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JTV69 strings

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Hi I would like to put lighter gauge strings on my New JTV69  and have ordered some 9 - 42 gauge but read on another Forum that this would ruin the guitar set up and intonation. does it make such a massive difference as I am not techy and would have no idea on setting a guitar up

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It will make a difference, but whether or not you notice it is something only you can answer. It could make a very noticeable difference if the lighter strings result in fret buzz. JTV guitars and significant fret buzz do not play well together. The extra string vibrations can cause unwelcome artifacts in the sound after DSP processing.

 

Your best plan, I think, would be to try the lighter strings. If the result sounds good to you then stick with it. Otherwise consider a professional setup or revert back to the heavier strings.

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I've switched to JTV69's to the string gauge you want and I haven't really noticed any issues. These guitars are shipped with 10's from the factory so you'll have to do some minor setup work once the new strings are on. Also, be careful with the JTV69 tremolo. One of mine likes to pop out of place if I remove all of the strings at once. The easiest way to avoid this is to swap strings out one at a time. Alternatively, some have suggested putting some kind of block under the bridge (in other words, lifting the tremolo arm up and putting something under the back of it to hold it in place) to help keep it in place.

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Hi I would like to put lighter gauge strings on my New JTV69 and have ordered some 9 - 42 gauge but read on another Forum that this would ruin the guitar set up and intonation. does it make such a massive difference as I am not techy and would have no idea on setting a guitar up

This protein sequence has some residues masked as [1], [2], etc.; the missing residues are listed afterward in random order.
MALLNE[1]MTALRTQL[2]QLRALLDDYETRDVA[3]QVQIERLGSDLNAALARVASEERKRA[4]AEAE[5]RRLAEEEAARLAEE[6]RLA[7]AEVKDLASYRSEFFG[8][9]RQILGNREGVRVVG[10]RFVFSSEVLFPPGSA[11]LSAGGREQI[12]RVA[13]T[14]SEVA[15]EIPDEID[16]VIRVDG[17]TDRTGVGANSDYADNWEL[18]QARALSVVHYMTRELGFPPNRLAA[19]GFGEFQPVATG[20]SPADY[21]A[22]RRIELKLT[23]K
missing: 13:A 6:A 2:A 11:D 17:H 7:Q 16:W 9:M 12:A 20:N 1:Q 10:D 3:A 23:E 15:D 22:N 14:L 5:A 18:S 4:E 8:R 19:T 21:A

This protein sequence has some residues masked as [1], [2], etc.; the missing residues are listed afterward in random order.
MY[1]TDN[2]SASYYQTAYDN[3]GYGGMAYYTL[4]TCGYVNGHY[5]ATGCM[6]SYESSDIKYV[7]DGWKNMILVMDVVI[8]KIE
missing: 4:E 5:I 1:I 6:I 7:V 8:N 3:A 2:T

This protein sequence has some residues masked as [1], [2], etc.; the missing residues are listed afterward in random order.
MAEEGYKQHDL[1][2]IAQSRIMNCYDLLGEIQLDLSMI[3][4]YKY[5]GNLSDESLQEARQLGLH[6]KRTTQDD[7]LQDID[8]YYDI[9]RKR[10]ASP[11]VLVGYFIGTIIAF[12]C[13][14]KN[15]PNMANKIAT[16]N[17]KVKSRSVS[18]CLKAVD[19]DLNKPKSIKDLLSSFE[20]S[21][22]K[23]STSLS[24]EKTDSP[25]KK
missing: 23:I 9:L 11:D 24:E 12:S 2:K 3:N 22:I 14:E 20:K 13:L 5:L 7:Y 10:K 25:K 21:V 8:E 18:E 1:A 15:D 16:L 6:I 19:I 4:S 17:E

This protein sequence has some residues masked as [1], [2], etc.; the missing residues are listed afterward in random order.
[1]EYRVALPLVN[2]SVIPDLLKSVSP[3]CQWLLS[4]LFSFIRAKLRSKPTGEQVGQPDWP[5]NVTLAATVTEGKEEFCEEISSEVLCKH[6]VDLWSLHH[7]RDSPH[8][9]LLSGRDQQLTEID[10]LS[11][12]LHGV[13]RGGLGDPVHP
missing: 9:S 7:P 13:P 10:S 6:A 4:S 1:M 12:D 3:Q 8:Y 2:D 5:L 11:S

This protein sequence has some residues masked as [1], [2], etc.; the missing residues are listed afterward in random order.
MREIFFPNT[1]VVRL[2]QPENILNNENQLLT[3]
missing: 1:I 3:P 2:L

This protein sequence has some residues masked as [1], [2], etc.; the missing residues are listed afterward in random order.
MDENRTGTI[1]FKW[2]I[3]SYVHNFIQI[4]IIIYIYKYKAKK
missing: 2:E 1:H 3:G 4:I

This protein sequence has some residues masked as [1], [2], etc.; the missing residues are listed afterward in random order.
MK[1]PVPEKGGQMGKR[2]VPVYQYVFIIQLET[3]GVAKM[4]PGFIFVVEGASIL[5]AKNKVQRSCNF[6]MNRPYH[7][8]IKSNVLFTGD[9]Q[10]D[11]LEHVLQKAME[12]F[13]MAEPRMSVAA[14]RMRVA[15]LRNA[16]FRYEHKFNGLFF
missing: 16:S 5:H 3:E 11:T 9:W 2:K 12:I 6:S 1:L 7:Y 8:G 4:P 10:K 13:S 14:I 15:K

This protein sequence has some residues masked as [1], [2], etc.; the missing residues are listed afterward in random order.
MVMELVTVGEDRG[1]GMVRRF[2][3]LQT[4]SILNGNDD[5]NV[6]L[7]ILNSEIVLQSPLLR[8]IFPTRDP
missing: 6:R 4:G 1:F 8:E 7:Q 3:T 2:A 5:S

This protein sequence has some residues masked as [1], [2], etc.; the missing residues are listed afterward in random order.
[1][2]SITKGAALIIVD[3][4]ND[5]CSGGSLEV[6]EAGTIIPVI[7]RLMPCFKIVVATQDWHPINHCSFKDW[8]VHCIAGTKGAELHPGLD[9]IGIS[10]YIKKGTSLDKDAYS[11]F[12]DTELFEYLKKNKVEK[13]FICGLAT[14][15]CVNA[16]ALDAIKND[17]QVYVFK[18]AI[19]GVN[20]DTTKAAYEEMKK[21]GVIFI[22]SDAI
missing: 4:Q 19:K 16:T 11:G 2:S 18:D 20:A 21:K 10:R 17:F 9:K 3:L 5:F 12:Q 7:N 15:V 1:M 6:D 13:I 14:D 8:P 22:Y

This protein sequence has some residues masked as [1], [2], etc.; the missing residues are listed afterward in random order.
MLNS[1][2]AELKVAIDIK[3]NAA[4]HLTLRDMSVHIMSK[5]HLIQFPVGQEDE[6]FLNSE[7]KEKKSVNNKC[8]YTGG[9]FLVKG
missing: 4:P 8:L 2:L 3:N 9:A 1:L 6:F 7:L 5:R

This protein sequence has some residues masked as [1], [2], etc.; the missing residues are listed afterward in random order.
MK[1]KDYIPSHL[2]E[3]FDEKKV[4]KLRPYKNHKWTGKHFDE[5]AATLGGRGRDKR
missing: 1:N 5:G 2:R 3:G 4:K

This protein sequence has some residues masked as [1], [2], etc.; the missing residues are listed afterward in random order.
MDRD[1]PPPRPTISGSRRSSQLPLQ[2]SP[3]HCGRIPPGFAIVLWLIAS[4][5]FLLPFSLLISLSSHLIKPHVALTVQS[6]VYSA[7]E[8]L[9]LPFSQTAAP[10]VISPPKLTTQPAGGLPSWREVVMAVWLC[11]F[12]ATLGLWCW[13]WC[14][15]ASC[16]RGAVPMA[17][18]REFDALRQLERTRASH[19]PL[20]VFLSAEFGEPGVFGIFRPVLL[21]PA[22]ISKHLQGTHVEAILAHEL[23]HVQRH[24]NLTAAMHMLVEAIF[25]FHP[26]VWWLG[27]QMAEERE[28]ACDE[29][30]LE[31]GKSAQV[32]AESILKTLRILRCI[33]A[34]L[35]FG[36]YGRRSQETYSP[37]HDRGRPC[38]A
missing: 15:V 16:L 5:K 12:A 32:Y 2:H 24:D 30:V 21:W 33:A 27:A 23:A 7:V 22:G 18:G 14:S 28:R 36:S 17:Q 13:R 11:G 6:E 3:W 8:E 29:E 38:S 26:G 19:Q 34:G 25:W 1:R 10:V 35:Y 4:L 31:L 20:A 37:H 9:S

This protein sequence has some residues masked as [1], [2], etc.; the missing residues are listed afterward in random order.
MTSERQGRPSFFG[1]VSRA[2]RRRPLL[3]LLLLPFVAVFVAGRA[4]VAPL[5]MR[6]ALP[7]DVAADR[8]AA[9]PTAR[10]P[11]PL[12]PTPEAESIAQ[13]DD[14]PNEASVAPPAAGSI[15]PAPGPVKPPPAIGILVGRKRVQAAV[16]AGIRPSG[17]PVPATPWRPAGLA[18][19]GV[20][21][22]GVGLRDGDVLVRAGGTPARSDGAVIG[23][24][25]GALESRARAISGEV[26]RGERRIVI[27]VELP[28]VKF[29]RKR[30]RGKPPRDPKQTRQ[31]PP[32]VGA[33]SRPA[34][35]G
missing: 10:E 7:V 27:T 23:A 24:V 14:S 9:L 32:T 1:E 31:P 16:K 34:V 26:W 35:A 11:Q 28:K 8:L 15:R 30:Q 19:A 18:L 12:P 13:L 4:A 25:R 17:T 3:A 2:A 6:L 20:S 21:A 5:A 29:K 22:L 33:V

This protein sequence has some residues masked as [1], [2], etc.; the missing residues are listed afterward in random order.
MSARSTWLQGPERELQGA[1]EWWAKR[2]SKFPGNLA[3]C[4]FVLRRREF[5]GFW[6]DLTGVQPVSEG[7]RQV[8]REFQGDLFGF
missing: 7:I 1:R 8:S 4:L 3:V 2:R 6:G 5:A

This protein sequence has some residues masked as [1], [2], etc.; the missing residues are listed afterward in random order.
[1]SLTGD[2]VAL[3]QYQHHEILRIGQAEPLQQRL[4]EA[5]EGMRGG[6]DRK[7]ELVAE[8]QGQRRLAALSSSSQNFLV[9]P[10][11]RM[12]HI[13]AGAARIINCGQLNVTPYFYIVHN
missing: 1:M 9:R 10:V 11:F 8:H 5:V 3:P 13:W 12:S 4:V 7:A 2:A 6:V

Changing string gauge on any guitar requires some adjustments, especially for a floating bridge. A lighter gauge means less string tension on the tremolo springs. In turn, the springs will pull the bridge closer to the body of the guitar, limiting how much you can pull up on the bar, and likely throwing your intonation off to some degree. Also, the reduced tension on the neck usually results in the neck straightening out slightly, which will lower the action a bit. This may result in some string buzz, depending on how high the action was to begin with. A truss rod adjustment is (usually) needed.

 

Setting up a guitar properly is not difficult, but requires some practice, like everything else. It generally doesn't take much to throw things off to the point where the guitar won't play very well. Check on YouTube, there are numerous how-to guides for doing a basic set-up.

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As always,... when changing string gauges, be aware that changing

gauges will change the string tension, and alter the set-up slightly as

a result. So, have your local guitar tech check it out and adjust as needed. 

Usually will only need a slight dial-it-in adjust.

 

So "silverhead" is right. He and have discussed this before. He knows his stuff.

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